webinar register page

Hand extending horizontally holding hundreds of small blue and green needles
Research-Creation and Global Crisis: Interdisciplinarity, Creativity, and Collaboration
A panel investigating the role of research-creation in tackling pressing social and global problems.

Panelists: Ted Hewitt, Charu Kaushic, Caitlin Fisher, Patrick Mahon, and Kim TallBear.

Moderator: Natalie Loveless

Nov 25, 2021 12:00 PM in Eastern Time (US and Canada)

Webinar logo
* Required information
Loading

Speakers

Natalie Loveless
Associate Professor of Contemporary Art and Theory @University of Alberta
Natalie Loveless is Associate Professor of Contemporary Art and Theory (History of Art, Design, and Visual Culture division), in the Department of Art & Design at the University of Alberta, located in ᐊᒥᐢᑿᒌᐚᐢᑲᐦᐃᑲᐣ /Amiskwacîwâskahikan/Treaty Six territory, where she also directs the Research-Creation and Social Justice CoLABoratory, and co-leads the Faculty of Arts’ Signature Area in Research-Creation (SPAR²C). Loveless is author of How to Make Art at the End of the World: A Manifesto for Research-Creation (Duke UP 2019), editor of Knowings and Knots: Methodologies and Ecologies in Research-Creation (University of Alberta Press 2019), and co-editor of Responding to Site: The Performance Work of Marilyn Arsem (Intellect Press 2020). In 2020 was elected to the Royal Society of Canada (College of New Scholars, Artists, and Scientists) for her scholarship at the intersection of research-creation and social and ecological justice.
Ted Hewitt
President @Social Sciences and Humanities Research Council of Canada
Ted Hewitt was appointed president of SSHRC in March 2015. He served as the inaugural chair of the Canada Research Coordinating Committee from 2017 to 2019. Ted was vice-president, research and international relations, at Western University in London, Ontario, from 2004 to 2011, where he had been a professor of sociology since 1989. He was also a public policy scholar at the Brazil Institute of the Woodrow Wilson International Center for Scholars in Washington, D.C. A leading authority on Brazil, Ted has published in monographs, edited works and a range of academic journals. In 2018, Brazil’s Ministry of Foreign Relations named him Grand Officer of the Order of Rio Branco—one of the highest levels of merit—for the many years he has fostered bilateral business and research partnerships between Brazil and Canada. Ted holds a PhD in sociology from McMaster University.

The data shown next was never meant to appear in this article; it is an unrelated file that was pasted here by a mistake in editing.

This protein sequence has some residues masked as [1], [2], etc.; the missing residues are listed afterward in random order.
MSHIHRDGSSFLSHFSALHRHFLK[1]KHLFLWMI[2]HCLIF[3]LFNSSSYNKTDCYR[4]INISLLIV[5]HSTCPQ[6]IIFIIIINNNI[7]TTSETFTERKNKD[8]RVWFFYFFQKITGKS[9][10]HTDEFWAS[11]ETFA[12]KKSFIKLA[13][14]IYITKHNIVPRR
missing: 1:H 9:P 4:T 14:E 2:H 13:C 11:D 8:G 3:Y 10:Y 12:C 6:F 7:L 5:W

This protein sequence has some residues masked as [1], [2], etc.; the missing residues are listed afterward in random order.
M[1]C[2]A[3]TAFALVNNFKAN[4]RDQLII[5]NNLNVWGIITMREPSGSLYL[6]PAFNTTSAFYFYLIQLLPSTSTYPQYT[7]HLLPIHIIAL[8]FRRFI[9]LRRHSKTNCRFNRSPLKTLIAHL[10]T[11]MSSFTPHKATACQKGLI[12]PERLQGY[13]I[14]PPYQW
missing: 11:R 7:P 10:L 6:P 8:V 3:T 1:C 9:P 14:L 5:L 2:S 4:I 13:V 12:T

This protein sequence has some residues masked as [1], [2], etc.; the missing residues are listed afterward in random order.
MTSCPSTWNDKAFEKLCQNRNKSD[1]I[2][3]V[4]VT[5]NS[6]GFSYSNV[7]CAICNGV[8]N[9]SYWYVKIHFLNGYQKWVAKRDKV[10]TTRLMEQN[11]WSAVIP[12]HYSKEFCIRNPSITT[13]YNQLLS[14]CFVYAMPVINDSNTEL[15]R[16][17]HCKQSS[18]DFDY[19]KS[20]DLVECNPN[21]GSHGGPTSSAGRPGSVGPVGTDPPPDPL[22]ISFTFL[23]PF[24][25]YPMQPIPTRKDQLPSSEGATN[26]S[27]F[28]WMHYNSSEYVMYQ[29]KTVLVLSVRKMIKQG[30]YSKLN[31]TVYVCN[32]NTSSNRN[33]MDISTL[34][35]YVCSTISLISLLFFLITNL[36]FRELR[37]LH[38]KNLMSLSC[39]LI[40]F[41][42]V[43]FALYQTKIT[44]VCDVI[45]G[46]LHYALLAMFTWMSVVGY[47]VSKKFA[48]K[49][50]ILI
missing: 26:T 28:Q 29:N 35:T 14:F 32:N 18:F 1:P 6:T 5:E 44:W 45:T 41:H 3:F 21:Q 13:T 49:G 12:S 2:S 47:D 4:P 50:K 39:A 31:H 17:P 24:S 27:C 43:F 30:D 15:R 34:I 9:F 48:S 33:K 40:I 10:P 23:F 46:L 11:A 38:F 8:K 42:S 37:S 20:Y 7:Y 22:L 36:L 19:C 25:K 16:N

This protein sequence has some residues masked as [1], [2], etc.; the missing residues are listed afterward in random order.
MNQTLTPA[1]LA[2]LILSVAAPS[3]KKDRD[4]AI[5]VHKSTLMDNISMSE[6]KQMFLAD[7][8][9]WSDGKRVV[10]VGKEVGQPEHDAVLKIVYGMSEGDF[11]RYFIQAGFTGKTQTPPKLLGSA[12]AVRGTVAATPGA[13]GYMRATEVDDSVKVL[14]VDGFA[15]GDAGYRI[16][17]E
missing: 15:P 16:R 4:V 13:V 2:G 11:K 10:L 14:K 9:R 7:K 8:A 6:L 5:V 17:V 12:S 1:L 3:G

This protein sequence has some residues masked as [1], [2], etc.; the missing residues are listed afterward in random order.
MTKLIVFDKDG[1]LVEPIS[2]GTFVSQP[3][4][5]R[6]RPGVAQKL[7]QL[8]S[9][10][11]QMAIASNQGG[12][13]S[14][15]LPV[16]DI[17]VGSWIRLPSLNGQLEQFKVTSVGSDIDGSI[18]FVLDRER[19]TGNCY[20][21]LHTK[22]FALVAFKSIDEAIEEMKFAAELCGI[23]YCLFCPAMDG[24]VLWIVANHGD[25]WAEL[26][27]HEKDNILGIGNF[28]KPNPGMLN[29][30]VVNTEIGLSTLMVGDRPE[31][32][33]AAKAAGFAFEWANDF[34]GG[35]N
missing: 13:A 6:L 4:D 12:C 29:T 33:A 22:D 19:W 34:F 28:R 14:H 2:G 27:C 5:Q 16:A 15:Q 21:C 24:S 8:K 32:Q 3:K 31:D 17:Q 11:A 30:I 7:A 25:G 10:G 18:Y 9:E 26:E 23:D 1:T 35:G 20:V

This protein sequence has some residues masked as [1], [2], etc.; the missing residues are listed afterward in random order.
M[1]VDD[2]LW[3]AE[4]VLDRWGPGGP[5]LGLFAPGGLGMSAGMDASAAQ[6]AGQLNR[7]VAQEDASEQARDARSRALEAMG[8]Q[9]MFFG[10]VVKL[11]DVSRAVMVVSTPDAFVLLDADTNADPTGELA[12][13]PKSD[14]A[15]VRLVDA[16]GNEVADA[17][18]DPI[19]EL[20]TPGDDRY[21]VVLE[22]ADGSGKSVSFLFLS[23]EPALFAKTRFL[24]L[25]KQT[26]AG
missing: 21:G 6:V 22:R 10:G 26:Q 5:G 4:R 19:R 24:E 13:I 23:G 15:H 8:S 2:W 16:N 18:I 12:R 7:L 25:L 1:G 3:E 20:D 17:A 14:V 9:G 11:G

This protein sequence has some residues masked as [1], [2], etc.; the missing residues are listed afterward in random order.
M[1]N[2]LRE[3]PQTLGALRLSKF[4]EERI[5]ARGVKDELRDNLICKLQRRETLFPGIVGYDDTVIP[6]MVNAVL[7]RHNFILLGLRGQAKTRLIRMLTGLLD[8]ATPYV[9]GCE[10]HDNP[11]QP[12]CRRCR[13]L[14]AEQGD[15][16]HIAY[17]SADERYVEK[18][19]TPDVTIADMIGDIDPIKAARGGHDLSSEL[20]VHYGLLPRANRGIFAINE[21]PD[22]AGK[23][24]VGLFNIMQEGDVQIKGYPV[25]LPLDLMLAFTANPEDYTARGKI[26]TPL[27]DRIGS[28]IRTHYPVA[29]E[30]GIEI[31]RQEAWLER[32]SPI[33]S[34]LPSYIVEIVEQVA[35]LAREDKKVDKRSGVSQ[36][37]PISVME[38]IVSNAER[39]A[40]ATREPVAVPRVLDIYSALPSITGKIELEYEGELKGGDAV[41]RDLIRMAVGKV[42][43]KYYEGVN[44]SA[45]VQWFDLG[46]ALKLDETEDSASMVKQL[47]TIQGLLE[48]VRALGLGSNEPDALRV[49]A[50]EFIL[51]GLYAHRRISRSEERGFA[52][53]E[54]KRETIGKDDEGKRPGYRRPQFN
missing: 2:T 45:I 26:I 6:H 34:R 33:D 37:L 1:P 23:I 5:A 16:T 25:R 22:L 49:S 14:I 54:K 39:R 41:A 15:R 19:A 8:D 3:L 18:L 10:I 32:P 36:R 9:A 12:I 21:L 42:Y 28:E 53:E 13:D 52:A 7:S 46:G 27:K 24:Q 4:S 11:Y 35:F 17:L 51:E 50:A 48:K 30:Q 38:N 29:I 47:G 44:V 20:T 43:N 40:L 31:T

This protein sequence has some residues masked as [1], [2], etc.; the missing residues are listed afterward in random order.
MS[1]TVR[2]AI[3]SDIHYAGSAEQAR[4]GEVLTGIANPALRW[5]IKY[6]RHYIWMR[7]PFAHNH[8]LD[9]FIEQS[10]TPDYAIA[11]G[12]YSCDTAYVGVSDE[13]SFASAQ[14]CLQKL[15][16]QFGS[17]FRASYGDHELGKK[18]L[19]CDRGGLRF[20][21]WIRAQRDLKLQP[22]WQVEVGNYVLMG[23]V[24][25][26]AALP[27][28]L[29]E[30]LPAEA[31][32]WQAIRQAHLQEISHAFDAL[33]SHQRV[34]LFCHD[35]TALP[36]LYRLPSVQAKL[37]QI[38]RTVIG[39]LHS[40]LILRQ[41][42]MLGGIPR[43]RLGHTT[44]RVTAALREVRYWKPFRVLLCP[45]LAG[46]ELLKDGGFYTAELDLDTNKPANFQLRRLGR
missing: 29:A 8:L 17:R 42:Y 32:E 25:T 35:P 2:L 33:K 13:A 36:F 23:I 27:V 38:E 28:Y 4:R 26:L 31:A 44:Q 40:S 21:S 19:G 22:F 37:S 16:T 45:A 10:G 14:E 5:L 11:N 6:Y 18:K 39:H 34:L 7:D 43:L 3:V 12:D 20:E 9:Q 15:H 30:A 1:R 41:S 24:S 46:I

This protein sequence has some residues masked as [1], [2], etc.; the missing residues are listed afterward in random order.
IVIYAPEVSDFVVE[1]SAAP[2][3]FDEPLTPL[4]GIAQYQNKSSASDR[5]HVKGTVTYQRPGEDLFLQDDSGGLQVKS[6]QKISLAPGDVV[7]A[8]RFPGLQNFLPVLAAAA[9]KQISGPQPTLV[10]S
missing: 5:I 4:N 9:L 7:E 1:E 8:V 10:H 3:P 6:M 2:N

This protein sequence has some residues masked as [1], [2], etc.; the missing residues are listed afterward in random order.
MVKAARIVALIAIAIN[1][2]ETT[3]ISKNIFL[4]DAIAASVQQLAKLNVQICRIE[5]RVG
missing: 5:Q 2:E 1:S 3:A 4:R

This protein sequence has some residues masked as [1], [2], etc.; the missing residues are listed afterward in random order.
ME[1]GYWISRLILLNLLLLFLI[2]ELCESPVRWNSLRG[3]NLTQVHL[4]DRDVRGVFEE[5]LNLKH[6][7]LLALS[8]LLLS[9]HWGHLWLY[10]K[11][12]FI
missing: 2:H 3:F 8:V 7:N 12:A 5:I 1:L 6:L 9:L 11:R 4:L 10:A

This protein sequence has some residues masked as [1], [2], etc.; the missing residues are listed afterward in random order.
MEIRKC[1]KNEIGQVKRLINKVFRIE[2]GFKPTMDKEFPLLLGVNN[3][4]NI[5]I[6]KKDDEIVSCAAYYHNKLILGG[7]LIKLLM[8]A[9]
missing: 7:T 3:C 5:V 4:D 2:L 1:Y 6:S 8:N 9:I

Charu Kaushic
Scientific Director of the CIHR-Institute of Infection and Immunity, and Professor in the Department of Medicine @McMaster University
Charu Kaushic, PhD, is the Scientific Director of the Canadian Institutes of Health Research (CIHR)-Institute of Infection and Immunity, serving in this role since July 1, 2018. Dr. Kaushic is also a tenured Full Professor in the Department of Medicine in McMaster University. In her role as Scientific Director, Dr. Kaushic is responsible for making decisions for CIHR strategic investments in the area of infection and immunity. She also represents CIHR and Government of Canada at various national and international forums related to infectious diseases. In this capacity she serves as a Chair of GloPID-R, a global consortium of funders in pandemic preparedness and emergency response research and represents Canada on the JPIAMR Steering Committee. During the COVID-19 pandemic, she has been closely involved in shaping CIHR’s research response and serves on Canada’s COVID-19 Immunity Task Force. Dr. Kaushic has a PhD in Immunology and did her post-doctoral training in mucosal immunology.